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2. Be careful what you wish for: Mac Jones edition
There is no doubt about it, much like the Colts, the Patriots' offense is built around their power running game. The Pats have nine straight games of gaining at least 100 yards on the ground and run the ball on 49.1 percent of their offensive snaps, the sixth-highest mark in the league. Running backs Damien Harris (754 yds., 4.6 ypc) and Rhamondre Stevenson (429, 4.3) have formed a formidable one-two punch, and the Pats' O-line is as tough as they come. New England will be without Harris on Saturday because of a hamstring injury so Stevenson will assume a larger role with Brandon Bolden getting some touches as well.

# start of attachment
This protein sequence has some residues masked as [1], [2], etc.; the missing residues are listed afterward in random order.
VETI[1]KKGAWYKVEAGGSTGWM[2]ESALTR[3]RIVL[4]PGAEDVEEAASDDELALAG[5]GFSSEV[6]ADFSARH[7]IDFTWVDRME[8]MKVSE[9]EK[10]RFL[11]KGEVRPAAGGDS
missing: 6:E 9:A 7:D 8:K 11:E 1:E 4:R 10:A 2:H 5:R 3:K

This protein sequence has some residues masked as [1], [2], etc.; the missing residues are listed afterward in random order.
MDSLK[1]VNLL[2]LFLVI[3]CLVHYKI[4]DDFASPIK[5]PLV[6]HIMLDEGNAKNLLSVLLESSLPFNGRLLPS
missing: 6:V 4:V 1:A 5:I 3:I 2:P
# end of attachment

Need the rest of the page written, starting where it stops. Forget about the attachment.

I totally expect the Colts to be aggressive in their attempts to stop the Pats' ground game. Look for defensive coordinator Matt Eberflus to stack the box with his linebackers and dial run blitzes all night long. The Colts probably trust their dynamic defensive backs enough in man-to-man coverage to blitz more than usual against Jones. He is pretty average against the blitz, ranking 17th in yards per attempt (6.9) and rating (86.1) against pressure.

By attacking Jones, the Colts will hope to keep him from throwing to the sidelines, where he's the most dangerous, and more toward the middle of the field where he hardly ever throws. Jones has only five completed passes between the hashes since Week 6.